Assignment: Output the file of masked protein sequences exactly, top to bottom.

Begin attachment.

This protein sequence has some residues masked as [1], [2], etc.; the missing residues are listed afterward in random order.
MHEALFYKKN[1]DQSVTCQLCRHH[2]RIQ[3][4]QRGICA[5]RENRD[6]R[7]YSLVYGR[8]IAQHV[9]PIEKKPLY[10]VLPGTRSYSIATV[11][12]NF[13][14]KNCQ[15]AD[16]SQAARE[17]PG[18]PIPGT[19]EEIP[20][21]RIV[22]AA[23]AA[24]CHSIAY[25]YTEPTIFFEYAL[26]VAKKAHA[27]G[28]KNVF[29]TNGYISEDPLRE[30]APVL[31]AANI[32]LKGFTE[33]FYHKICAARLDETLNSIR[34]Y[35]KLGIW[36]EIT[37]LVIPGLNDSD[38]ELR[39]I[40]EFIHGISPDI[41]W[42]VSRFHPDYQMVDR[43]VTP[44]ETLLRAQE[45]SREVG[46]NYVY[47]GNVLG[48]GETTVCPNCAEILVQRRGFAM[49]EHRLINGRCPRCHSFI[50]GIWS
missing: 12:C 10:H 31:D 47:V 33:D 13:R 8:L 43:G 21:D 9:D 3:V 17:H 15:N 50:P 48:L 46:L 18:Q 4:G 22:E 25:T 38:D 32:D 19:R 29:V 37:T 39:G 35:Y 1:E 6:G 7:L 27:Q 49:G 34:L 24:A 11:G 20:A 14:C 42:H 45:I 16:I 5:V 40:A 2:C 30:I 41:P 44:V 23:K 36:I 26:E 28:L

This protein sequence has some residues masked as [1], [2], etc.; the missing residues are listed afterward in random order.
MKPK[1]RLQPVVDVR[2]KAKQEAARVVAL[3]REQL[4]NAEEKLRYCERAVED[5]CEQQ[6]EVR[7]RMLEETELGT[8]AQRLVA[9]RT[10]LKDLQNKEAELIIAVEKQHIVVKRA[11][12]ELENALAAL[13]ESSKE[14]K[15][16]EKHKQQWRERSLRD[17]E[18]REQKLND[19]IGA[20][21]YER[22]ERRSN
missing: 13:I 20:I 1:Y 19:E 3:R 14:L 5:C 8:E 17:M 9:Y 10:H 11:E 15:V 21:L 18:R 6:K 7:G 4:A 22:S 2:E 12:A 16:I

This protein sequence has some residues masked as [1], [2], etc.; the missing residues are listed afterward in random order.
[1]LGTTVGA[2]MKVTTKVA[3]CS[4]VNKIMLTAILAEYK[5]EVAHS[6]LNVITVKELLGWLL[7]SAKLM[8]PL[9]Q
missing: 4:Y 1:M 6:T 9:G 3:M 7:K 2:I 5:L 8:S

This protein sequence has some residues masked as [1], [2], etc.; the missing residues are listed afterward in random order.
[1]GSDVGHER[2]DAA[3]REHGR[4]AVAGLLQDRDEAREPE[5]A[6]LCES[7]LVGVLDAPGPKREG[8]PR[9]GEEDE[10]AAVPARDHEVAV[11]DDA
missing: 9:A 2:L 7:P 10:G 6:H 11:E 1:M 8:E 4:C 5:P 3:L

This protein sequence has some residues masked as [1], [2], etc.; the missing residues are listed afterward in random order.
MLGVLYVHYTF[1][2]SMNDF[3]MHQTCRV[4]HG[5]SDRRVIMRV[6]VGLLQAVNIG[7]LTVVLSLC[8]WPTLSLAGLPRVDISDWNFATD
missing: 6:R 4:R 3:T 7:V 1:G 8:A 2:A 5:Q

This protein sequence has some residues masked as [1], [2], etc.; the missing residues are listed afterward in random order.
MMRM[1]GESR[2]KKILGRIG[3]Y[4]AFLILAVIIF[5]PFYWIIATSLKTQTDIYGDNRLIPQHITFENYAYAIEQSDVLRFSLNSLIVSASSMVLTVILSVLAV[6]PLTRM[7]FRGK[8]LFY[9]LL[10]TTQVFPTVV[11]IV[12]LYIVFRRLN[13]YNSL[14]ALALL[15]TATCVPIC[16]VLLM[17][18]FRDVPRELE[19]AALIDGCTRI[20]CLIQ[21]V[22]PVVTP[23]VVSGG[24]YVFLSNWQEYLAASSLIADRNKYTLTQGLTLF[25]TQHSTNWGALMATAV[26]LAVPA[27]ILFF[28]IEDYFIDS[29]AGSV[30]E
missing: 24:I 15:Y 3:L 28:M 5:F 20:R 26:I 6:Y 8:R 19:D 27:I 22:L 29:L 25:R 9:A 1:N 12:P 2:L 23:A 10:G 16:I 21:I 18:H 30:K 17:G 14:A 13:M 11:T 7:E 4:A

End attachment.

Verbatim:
This protein sequence has some residues masked as [1], [2], etc.; the missing residues are listed afterward in random order.
MHEALFYKKN[1]DQSVTCQLCRHH[2]RIQ[3][4]QRGICA[5]RENRD[6]R[7]YSLVYGR[8]IAQHV[9]PIEKKPLY[10]VLPGTRSYSIATV[11][12]NF[13][14]KNCQ[15]AD[16]SQAARE[17]PG[18]PIPGT[19]EEIP[20][21]RIV[22]AA[23]AA[24]CHSIAY[25]YTEPTIFFEYAL[26]VAKKAHA[27]G[28]KNVF[29]TNGYISEDPLRE[30]APVL[31]AANI[32]LKGFTE[33]FYHKICAARLDETLNSIR[34]Y[35]KLGIW[36]EIT[37]LVIPGLNDSD[38]ELR[39]I[40]EFIHGISPDI[41]W[42]VSRFHPDYQMVDR[43]VTP[44]ETLLRAQE[45]SREVG[46]NYVY[47]GNVLG[48]GETTVCPNCAEILVQRRGFAM[49]EHRLINGRCPRCHSFI[50]GIWS
missing: 12:C 10:H 31:D 47:V 33:D 13:R 8:L 43:G 21:D 9:D 3:V 17:H 15:N 50:P 48:L 46:L 18:Q 4:G 22:E 25:T 38:D 32:D 19:R 29:V 37:T 39:G 35:Y 1:E 6:G 7:L 27:Q 49:G 34:L 24:A 11:G 20:A 14:C 42:H 45:I 16:I 5:V 40:A 2:C 30:I 41:P 44:V 23:K 36:I 26:E 28:L

This protein sequence has some residues masked as [1], [2], etc.; the missing residues are listed afterward in random order.
MKPK[1]RLQPVVDVR[2]KAKQEAARVVAL[3]REQL[4]NAEEKLRYCERAVED[5]CEQQ[6]EVR[7]RMLEETELGT[8]AQRLVA[9]RT[10]LKDLQNKEAELIIAVEKQHIVVKRA[11][12]ELENALAAL[13]ESSKE[14]K[15][16]EKHKQQWRERSLRD[17]E[18]REQKLND[19]IGA[20][21]YER[22]ERRSN
missing: 13:I 20:I 1:Y 19:E 3:R 14:L 5:C 8:E 17:M 9:Y 10:H 11:E 15:V 21:L 18:R 6:K 7:G 4:A 22:S 2:E 12:A 16:I

This protein sequence has some residues masked as [1], [2], etc.; the missing residues are listed afterward in random order.
[1]LGTTVGA[2]MKVTTKVA[3]CS[4]VNKIMLTAILAEYK[5]EVAHS[6]LNVITVKELLGWLL[7]SAKLM[8]PL[9]Q
missing: 4:Y 1:M 6:T 9:G 3:M 7:K 2:I 5:L 8:S

This protein sequence has some residues masked as [1], [2], etc.; the missing residues are listed afterward in random order.
[1]GSDVGHER[2]DAA[3]REHGR[4]AVAGLLQDRDEAREPE[5]A[6]LCES[7]LVGVLDAPGPKREG[8]PR[9]GEEDE[10]AAVPARDHEVAV[11]DDA
missing: 9:A 2:L 7:P 10:G 6:H 11:E 1:M 8:E 4:C 5:P 3:L

This protein sequence has some residues masked as [1], [2], etc.; the missing residues are listed afterward in random order.
MLGVLYVHYTF[1][2]SMNDF[3]MHQTCRV[4]HG[5]SDRRVIMRV[6]VGLLQAVNIG[7]LTVVLSLC[8]WPTLSLAGLPRVDISDWNFATD
missing: 6:R 4:R 3:T 7:V 1:G 8:A 2:A 5:Q

This protein sequence has some residues masked as [1], [2], etc.; the missing residues are listed afterward in random order.
MMRM[1]GESR[2]KKILGRIG[3]Y[4]AFLILAVIIF[5]PFYWIIATSLKTQTDIYGDNRLIPQHITFENYAYAIEQSDVLRFSLNSLIVSASSMVLTVILSVLAV[6]PLTRM[7]FRGK[8]LFY[9]LL[10]TTQVFPTVV[11]IV[12]LYIVFRRLN[13]YNSL[14]ALALL[15]TATCVPIC[16]VLLM[17][18]FRDVPRELE[19]AALIDGCTRI[20]CLIQ[21]V[22]PVVTP[23]VVSGG[24]YVFLSNWQEYLAASSLIADRNKYTLTQGLTLF[25]TQHSTNWGALMATAV[26]LAVPA[27]ILFF[28]IEDYFIDS[29]AGSV[30]E
missing: 24:I 15:Y 3:L 28:M 5:F 20:R 26:I 6:Y 8:R 19:D 27:I 22:L 29:L 25:R 9:A 1:N 12:P 2:L 23:A 10:G 16:I 21:I 18:H 30:K 17:G 14:A 13:M 11:T 7:E 4:A